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Mars's Environment Shown to Be Hostile, but Not Untenable for Earthly Microbes

A test of bacterial survivability points to possible avenues for microbial survival on Mars, assuming life--and specifically Earth-like life--ever developed there



NASA

Microbes similar to those on Earth would have a tough time surviving the harsh environment of Mars, but it is not inconceivable that they could persist there given a little protection, according to a new study. The finding supports similar, previous work and lends credence to the theory that if microbial life ever arose on Mars, it could exist below the planet's surface to this day.

Mars is in most respects a terrible habitat for life as we know it: winter temperatures can dip below –100 degrees Celsius, the atmosphere contains little oxygen, and without the benefit of a robust ozone layer the Martian surface is bombarded with ultraviolet (UV) solar radiation.

In a paper submitted to Planetary and Space Science that was posted to the online preprint repository arXiv.org on February 22, a group of Italian researchers presents the results of submitting a number of terrestrial bacteria to simulated Martian conditions. Giuseppe Galletta, an astronomer at the University of Padova in Italy, and his colleagues introduced bacterial species, including three strains from the Bacillus genus and a strain of Mycobacterium smegmatis, to their LISA and mini LISA experimental chambers.

The enclosures provide a rough facsimile of Mars's surface—they are cooled by liquid nitrogen to create extreme Martian cold, bathed in UV light, and flooded with a low-pressure carbon dioxide atmosphere. (Mini LISA, a series of small enclosures, was built to prolong the running time of the experiments on a single tank of coolant; the laboratory is housed in a medieval castle in Padua, a historic site that can only accept coolant deliveries once a week.) The researchers varied the environmental parameters to simulate the drastically different conditions found on Mars depending on the season and the time of day.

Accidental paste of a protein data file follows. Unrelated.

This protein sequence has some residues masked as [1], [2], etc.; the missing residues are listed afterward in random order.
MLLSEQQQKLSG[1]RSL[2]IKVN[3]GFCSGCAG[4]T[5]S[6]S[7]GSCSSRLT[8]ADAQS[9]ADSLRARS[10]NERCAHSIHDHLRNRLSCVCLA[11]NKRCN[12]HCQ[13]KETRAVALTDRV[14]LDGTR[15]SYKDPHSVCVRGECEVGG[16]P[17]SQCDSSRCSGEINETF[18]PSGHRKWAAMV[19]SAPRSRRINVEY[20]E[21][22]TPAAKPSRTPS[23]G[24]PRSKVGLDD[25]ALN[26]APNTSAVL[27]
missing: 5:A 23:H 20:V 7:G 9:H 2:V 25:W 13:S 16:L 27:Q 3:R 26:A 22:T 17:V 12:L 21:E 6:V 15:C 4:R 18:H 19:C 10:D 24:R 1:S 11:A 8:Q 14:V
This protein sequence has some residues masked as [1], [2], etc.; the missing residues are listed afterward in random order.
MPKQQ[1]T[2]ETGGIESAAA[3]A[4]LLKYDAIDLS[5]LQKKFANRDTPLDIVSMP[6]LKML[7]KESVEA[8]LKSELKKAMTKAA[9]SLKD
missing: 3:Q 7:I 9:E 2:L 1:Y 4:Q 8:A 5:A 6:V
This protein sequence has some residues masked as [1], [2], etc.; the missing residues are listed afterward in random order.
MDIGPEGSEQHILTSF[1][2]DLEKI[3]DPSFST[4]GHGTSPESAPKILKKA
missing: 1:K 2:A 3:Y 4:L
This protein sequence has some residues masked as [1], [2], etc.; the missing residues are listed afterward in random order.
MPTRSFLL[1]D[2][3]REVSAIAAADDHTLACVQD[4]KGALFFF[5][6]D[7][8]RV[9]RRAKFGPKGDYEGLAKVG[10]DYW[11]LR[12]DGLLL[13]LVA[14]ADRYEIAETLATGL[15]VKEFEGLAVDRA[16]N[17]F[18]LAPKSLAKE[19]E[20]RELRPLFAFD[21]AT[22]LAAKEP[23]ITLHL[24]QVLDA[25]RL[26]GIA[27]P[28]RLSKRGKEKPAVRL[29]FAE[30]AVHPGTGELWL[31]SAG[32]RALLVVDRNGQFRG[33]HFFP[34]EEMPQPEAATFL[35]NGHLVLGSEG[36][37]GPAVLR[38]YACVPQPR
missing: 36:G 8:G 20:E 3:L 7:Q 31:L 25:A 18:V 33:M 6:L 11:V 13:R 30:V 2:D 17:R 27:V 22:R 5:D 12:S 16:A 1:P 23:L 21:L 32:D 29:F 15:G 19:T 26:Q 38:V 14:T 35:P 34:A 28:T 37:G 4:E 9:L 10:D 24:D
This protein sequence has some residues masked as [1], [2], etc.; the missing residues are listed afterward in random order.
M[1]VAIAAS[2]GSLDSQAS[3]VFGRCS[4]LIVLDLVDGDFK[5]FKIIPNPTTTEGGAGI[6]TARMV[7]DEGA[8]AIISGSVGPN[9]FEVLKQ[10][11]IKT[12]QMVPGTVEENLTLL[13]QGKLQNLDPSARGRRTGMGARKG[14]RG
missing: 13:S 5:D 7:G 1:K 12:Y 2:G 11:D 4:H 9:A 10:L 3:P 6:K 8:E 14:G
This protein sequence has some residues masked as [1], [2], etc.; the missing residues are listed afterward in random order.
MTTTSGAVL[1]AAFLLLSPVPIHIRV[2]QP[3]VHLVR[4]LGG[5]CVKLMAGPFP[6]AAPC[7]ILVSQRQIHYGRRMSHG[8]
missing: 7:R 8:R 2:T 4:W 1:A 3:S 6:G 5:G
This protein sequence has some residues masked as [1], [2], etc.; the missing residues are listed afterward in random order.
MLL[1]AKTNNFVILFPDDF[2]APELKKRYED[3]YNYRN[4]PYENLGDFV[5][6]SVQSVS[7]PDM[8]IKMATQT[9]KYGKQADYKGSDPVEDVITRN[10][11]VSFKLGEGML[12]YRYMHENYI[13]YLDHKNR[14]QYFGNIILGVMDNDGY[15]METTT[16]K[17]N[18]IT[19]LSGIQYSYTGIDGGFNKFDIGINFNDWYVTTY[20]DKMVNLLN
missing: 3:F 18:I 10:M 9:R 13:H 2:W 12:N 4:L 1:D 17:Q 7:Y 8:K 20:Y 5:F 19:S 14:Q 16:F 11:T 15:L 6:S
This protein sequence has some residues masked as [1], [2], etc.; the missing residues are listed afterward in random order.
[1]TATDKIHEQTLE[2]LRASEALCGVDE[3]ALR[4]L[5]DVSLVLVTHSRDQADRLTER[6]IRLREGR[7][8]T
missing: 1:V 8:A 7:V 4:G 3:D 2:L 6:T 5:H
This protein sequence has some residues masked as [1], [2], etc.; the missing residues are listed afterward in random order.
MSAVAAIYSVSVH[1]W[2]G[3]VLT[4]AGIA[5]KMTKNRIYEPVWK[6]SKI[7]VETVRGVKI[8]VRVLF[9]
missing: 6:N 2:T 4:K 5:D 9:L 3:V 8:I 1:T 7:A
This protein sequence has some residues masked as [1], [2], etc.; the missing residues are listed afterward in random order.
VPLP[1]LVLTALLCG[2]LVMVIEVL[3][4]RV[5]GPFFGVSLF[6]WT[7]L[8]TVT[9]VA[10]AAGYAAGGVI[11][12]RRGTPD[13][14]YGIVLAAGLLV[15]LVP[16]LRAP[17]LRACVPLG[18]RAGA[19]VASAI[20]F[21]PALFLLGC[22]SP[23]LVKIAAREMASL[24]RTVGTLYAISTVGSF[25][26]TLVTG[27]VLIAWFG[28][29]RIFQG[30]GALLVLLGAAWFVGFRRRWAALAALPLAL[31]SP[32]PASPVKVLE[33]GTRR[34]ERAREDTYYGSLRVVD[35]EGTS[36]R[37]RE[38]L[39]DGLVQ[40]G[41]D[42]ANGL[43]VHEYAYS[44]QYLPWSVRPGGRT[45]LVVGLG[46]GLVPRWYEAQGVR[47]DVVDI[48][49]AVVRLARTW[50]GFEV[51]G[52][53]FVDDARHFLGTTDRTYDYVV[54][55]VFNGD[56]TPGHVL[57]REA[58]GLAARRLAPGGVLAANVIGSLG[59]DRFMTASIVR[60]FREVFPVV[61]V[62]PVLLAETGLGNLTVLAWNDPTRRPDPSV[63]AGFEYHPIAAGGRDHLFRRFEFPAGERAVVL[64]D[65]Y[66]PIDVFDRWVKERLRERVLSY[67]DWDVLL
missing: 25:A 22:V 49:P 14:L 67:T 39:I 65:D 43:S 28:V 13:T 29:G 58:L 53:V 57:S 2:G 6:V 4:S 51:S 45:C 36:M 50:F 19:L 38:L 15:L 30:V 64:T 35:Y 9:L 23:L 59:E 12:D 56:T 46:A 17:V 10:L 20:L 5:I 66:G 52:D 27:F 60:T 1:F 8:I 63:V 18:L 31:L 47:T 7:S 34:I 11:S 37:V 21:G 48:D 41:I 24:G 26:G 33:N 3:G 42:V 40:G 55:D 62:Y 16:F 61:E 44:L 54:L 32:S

Galletta and his colleagues found that the bacteria handled the temperatures, low pressures and lack of oxygen relatively well but that the UV intensity all but wiped out the colonies in minutes. Even the extremophile Deinococcus radiodurans, which can endure mammoth blasts of gamma rays hundreds of times more powerful than would kill a human, could not last 10 minutes under UV exposure.

Similar experiments have been carried out in the past, including many that have sought to determine the threat of terrestrial microbes stowing away on Mars-bound spacecraft and contaminating the Red Planet. In those studies, UV irradiation was also shown to be a lethal force for bacteria, although the other atmospheric effects seemed to at least retard the growth of bacterial colonies.

The Italian group found that bacterial spores fared much better than active cells; the Bacillus spores survived for more than an hour, albeit in low numbers. (Perhaps counterintuitively, more spores actually endured during simulated Martian winter, at –80 degrees C, than during summer, at 23 degrees C.) The study's authors report that spores shielded from UV light, as might occur on Mars beneath the frozen surface or in a cave, stabilize in a dormant state before reactivating in the presence of liquid water. "This is important for Mars, because if underground water exists this may mean that life could survive in some ecologic niches," Galletta says.

Galletta notes a major caveat of such research—the presumption that Mars life, if it ever existed, bears any resemblance to Earth life. The theory of panspermia, or the early transport of life between the planets, would imply that to be the case if proved out. But if life arose independently on Mars it could take a form completely distinct from terrestrial organisms. "The limitation is that we only ever test on terrestrial life," Galletta says. "We don't know if our conclusions will be universal."

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